“My analysis of the meteorite’s trajectory is more accurate than it was before, and no, sir – it will pass me by several hundred miles. It should also miss both of Bellerophon’s small moons, and while it will get very close, its angle of descent will be shallow and it should do no more than skim the upper mesosphere. The only real danger might be to one or two of my orbiting satellites. I have already pulled two replacements from inventory and will prepare them for launch should that turn out to be the case.”
“When will we know for sure what the meteorite’s going to do?” someone from the crowd asked.
“Every passing moment yields more information to add to variable equations, but I will not have accurate projections until approximately eight hours before its arrival. Until that time, I will broadcast any updates I have to all personnel devices.”
“When does it arrive?”
“Approximately 0530 tomorrow morning, local Belle time.”
“What are we supposed to do in the meantime?” Emma Bonavita called out.
Ken stepped forward and gestured casually in the direction of the town under construction. “Since Arion has conjectured that the meteorite will do little more than graze the atmosphere, I suppose we can all go back to business as usual.”
“He said he wouldn’t know until it’s almost upon us! Things could change between now and then!”
“Yes, and he said he would inform all of us if there were any changes.”
“What if one of those changes is that it’s going to come down on top of us?” the bear shot back. “We don’t have enough shuttles and Flitters to evacuate everyone to a safe distance!”
The cougar laid his ears back. “Even if the meteorite changes its track and decides to come down right on top of your head, Emma, there’s no place where you can go to escape. Even if it hit several hundred miles from here, the resultant shock wave plus all the ejecta spewed up into the air would spell disaster to us all.”
“If we can’t do anything, and it’s going to kill us all even if it hits somewhere else,” shouted another voice, “why did you bother even telling us about it? Now we’ve got the Sword of Damocles hanging over us until tomorrow morning!”
“Didn’t you even listen to what Arion told us?” Ken said in frustration. “It doesn’t look like it’s going to impact at all, so now you’re getting yourselves worked up for nothing! You were informed because we thought you had the right to know, but if you would prefer that we start keeping things from you, I can make that our command policy here and now!”
There were more raised voices in argument and the feline mayor’s responses were getting more clipped with short-tempered agitation. The former captain was usually more level-headed than this display, but it appears there were numerous hot-heads in the crowd that were setting him off.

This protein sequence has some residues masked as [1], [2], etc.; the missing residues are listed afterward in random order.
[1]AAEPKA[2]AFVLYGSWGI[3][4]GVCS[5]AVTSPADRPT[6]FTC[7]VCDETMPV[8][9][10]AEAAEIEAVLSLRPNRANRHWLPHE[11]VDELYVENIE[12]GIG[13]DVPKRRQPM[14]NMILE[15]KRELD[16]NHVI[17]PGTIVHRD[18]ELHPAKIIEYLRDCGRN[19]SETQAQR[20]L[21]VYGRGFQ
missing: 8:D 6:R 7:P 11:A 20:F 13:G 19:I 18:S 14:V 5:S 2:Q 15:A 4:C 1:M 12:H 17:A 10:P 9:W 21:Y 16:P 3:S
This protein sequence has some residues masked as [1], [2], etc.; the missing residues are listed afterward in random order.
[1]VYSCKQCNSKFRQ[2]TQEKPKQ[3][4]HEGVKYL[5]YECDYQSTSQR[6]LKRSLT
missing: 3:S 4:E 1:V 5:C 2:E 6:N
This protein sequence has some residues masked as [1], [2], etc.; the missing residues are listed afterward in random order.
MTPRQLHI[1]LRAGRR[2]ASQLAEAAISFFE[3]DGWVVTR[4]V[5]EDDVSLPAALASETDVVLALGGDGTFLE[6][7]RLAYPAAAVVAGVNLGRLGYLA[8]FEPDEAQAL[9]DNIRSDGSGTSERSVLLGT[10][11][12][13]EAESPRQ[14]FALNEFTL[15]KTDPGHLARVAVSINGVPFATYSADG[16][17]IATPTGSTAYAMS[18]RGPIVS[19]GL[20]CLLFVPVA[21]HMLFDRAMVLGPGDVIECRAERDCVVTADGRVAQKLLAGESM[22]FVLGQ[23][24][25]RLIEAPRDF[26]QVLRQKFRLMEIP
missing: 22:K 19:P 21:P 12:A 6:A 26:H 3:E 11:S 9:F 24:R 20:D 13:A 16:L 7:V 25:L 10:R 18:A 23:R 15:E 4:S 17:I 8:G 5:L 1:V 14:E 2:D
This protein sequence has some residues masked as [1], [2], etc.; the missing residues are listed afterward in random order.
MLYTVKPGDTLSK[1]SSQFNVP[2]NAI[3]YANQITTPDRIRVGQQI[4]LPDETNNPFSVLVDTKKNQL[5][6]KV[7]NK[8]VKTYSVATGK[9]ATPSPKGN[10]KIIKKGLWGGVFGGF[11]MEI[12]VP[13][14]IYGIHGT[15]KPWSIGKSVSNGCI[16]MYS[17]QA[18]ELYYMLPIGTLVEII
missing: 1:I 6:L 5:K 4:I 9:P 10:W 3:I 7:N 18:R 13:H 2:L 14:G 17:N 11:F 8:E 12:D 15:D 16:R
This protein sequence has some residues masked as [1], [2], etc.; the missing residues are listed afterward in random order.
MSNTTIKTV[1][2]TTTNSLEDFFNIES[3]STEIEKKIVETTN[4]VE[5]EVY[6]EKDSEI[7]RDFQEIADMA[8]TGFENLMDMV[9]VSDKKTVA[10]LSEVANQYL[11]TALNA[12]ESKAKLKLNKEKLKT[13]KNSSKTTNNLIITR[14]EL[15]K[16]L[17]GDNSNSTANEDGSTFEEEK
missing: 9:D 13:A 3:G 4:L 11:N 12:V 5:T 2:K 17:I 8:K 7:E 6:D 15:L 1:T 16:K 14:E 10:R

From the sidelines, Kate leaned over toward Rod and muttered, “I’m so glad I’m not in charge anymore. I’m well and fine that Ken gets to have all the glory and the indigestion.”
“Yeah, well, Kazama may be treating him for hypertension if this is a taste of hizoner’s reign, and if he collapses from it, you’re next in line again.”
The lioness looked at him with narrowed eyes. “Thanks too much.”
“Just trying to keep things in perspective. At least I’m not in line for that much responsibility.”
It had taken a while for the crowd to calm down but Arion had subliminally broadcast a soothing algorithm tone that seemed to help ease tensions in the air. When the discussion had reduced in volume and the level of ire in the air had mostly dissipated, Ken finally released everyone to do whatever they wanted until after the incident had passed. If they wished to sit around and sulk in despair, kneel in prayer, gather into groups for gripe sessions, sleep it off or go back to work to pass the time, Ken no longer cared. Once the meteorite had paid its visit and was off again into the void of space, however, everyone would be required to return to their work shifts. There was still much to do.
As the crowd dispersed, Kate looked up at Zaizen. “Are you feeling any better now?” she asked when they ducked under the door flap to go back outside into the sunlight, although the afternoon clouds were already gathering.
The alien dipped her head and waggled her ears, looking quite subdued. “Yes, apologies for my reaction. I was traumatized long after the last meteorite hit this place. I was afraid.”
“No apologies necessary. You saw how afraid my people were in that meeting.”
“Some afraid, more angry. Sori would have never made such a public display. Could feel the anger even without plant.”
“Unfortunately, that is common for many of us when faced with a potential extinction-level event. Those who were angry reacted that way to hide their fear. It was ugly, but many would prefer to put on that kind of mask than to appear afraid.”
Zaizen frowned deeply. “Is it not honest to express true feelings?”
“I wish it was that simple, but humanity is not a simple race. We are probably too complex for someone like yourself to understand completely. I am sorry you had to see that.”
“Learning is not always good or bad, just to understand what is.”
The lioness chuckled at that statement. “So tell me,” she said, switching topics, “when they mentioned your ship in orbit, I was suddenly curious what it was called.”